James County, Tennessee
James County was created by an act of the Tennessee General Assembly on January 30, 1871. Lands were taken from a small portion of Bradley County and the eastern third of Hamilton County. James County was named in honor of the Rev. Jesse J. James, the father of Elbert Abdiel James, who introduced legislation for the formation of the county. Ooltewah, a Muskogee variation of italwa meaning "town," was selected as the county seat.
The county went bankrupt in April 1919 and was reincorporated into Hamilton County by a vote of its citizens on December 11, 1919. Few records remain of what was once James County due largely to courthouse fires in 1890 and 1913. The few remaining James County records are now kept in Hamilton County. The third and final James County Courthouse is the major landmark of Ooltewah.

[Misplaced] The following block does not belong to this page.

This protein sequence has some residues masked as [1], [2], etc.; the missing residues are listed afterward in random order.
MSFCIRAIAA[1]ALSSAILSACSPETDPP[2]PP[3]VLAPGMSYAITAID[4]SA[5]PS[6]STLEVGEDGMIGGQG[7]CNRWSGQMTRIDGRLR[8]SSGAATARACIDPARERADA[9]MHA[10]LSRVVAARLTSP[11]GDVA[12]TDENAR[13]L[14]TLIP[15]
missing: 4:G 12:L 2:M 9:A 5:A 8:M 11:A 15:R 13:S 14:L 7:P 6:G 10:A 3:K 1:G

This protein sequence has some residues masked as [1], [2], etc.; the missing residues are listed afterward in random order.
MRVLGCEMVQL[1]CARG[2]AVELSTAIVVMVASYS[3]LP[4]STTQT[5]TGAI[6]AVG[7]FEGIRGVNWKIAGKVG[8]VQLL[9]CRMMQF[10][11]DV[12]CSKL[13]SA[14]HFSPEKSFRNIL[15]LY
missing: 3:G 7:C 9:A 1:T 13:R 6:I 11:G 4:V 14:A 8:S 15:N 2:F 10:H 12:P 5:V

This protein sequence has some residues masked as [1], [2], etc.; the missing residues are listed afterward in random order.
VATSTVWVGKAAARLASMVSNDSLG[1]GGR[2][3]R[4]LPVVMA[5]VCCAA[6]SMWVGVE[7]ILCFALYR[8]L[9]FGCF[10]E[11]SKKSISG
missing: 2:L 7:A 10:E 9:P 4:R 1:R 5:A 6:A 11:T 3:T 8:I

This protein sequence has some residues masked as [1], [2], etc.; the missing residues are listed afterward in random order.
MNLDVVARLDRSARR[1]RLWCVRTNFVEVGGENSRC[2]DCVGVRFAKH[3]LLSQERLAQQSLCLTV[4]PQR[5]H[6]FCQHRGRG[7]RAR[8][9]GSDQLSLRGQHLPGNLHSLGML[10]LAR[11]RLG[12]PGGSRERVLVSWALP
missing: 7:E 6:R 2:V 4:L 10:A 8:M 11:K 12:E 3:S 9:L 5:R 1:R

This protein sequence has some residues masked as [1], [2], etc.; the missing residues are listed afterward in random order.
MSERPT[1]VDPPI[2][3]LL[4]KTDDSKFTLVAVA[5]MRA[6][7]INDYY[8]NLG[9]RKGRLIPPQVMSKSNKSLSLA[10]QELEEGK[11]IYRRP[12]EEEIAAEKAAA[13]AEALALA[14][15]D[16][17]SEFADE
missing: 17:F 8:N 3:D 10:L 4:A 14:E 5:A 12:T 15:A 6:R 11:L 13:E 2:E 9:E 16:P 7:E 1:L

- Polly W. Donnelly, ed. 1983. James County, A Lost County of Tennessee. Old James County Chapter, East Tennessee Historical Society, Ooltewah, Tenn., 281 pp.
- Gannett, Henry (1905). The Origin of Certain Place Names in the United States. Govt. Print. Off. p. 168.